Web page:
An inside look at Exxon's White House push to subsidize hydrogen from gas

Ari Natter, Bloomberg News on

Published in Business News

Exxon Mobil Corp. is lobbying the Biden administration to allow hydrogen made from natural gas to qualify for some of the most lucrative subsidies available in the President Joe Biden’s signature climate law, pushing for billions of dollars in tax credits intended to help phase out fossil fuels.

The company is targeting “key decision makers” in Washington including Democratic lawmakers, US Treasury Department officials and think tanks, according to an internal memo seen by Bloomberg. Exxon is stepping up efforts to ensure that what it dubs as low-carbon natural gas is “properly recognized“ by the Biden administration, the memo said.

Exxon Chief Executive Officer Darren Woods met last week with White House senior clean energy adviser John Podesta to make the case himself, according to people familiar with the matter.

While the subsidies are intended to promote an alternative to fossil fuels, Exxon argues it can produce hydrogen from natural gas without releasing significant amounts of carbon dioxide. The company says the result is a fuel that’s as safe for the climate as hydrogen that’s made from water and renewable energy and, hence, should qualify for the law’s top tax credit.

If Exxon’s efforts are successful, it will likely open the door for fossil-fuel companies to win billions of dollars in subsidies and become dominant players in hydrogen, which some analysts say is crucial for decarbonizing heavy industries, trucking and other sectors. That worries environmentalists who are skeptical hydrogen from natural gas can ever be emission-free and say promoting it will ultimately spur more fossil-fuel production, undermining the tax credit’s original goals.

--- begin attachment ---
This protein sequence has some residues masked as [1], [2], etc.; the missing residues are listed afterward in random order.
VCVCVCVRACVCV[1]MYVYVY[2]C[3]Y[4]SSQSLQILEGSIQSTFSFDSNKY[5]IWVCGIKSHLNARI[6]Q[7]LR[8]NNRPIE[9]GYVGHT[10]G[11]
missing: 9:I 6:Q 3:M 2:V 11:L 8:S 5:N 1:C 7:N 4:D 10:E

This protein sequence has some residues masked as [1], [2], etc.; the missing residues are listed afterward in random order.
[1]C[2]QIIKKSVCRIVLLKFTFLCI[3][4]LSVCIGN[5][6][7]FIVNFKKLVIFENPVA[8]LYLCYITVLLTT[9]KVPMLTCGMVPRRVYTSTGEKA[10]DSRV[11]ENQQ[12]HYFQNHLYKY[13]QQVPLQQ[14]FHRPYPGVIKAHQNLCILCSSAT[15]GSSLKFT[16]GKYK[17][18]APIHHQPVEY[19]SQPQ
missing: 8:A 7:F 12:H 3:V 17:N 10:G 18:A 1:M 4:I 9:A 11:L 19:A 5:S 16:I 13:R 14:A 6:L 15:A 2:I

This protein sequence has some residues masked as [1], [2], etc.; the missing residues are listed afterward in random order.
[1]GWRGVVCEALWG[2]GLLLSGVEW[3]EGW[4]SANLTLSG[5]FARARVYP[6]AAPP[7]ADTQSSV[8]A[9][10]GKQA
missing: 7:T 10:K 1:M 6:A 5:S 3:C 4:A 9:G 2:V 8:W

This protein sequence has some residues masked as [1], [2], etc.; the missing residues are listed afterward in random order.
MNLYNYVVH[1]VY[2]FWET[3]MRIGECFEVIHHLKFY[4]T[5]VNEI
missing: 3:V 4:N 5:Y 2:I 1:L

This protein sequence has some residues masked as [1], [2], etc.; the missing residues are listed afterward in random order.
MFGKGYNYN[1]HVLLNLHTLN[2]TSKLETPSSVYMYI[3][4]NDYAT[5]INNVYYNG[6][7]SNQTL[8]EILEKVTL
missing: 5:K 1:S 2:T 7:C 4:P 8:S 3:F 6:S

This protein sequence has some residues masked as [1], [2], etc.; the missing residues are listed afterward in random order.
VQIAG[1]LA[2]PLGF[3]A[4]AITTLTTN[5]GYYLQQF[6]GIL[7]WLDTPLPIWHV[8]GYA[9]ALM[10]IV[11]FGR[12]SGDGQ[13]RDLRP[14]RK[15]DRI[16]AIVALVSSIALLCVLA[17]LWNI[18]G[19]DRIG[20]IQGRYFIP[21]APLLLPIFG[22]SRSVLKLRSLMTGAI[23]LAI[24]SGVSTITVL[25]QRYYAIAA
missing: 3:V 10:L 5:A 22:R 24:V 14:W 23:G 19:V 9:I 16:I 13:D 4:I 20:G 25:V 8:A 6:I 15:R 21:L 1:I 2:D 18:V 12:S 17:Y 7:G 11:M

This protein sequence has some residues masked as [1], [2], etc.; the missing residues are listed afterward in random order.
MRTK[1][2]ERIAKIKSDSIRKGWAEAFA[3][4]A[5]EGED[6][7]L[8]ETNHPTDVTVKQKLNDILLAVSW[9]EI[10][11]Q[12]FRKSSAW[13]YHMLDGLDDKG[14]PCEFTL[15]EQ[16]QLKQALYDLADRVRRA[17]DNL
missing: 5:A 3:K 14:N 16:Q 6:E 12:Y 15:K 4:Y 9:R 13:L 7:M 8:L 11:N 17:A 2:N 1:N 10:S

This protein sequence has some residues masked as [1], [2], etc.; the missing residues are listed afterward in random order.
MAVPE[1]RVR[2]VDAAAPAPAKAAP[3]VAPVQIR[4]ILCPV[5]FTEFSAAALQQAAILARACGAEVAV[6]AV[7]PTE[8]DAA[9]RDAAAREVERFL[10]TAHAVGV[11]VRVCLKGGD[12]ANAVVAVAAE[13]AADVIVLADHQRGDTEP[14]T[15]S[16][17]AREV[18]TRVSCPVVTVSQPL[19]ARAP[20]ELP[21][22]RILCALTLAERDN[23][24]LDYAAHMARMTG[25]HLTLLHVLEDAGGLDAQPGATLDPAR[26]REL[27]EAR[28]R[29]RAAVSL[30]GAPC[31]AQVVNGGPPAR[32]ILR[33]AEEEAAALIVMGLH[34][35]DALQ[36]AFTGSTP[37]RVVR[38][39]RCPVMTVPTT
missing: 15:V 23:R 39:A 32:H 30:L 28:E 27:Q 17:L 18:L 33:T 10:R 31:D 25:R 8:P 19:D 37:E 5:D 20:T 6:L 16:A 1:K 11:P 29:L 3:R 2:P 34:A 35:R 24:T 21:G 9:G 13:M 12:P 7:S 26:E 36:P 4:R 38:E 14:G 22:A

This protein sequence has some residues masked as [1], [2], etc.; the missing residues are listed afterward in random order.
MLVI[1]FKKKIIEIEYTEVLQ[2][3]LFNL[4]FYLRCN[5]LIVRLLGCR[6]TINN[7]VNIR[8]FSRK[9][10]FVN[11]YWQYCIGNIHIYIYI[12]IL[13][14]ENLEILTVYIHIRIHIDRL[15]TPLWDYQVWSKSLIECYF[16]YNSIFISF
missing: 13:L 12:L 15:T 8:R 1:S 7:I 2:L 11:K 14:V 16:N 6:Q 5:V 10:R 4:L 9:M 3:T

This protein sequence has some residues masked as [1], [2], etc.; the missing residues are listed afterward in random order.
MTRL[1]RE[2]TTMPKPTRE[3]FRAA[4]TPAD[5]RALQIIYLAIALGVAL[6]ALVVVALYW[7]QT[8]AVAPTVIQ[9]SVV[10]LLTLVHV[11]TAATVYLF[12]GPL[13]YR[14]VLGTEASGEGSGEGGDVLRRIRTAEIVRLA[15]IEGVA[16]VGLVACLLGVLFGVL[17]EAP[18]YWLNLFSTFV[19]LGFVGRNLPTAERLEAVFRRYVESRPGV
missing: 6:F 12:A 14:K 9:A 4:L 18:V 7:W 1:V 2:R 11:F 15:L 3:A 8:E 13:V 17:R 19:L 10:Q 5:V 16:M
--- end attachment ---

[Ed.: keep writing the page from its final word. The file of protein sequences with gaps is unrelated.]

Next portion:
“We are going to end up spewing billions of dollars of subsidies to extremely carbon-polluting projects,” said Rachel Fakhry, a policy director at the Natural Resources Defense Council.


Matt Furman, Exxon’s vice president of public and government affairs, said in an interview that the company is confident it can make hydrogen clean enough to qualify for the top-tier subsidy, saying its findings are backed by government officials who ran the modeling.

“Their view is the model would say that hydrogen we can produce has lower carbon emissions and therefore would qualify for a higher tax incentive,” Furman said.

A Treasury Department spokeswoman said the agency is “focused on ensuring this incentive advances the goals of increasing energy security and combatting climate change.” An administration official said Podesta’s meeting with Woods is evidence the White House is willing to meet with all stakeholders.

If Exxon wins the approval, the company would be getting tax credits intended to help fight climate change after coming under criticism for sowing doubt about the climate crisis. The company is also among those named in California’s landmark lawsuit accusing Big Oil of deceiving the public about climate change. Exxon has consistently rejected the assertion that it downplayed climate risks.


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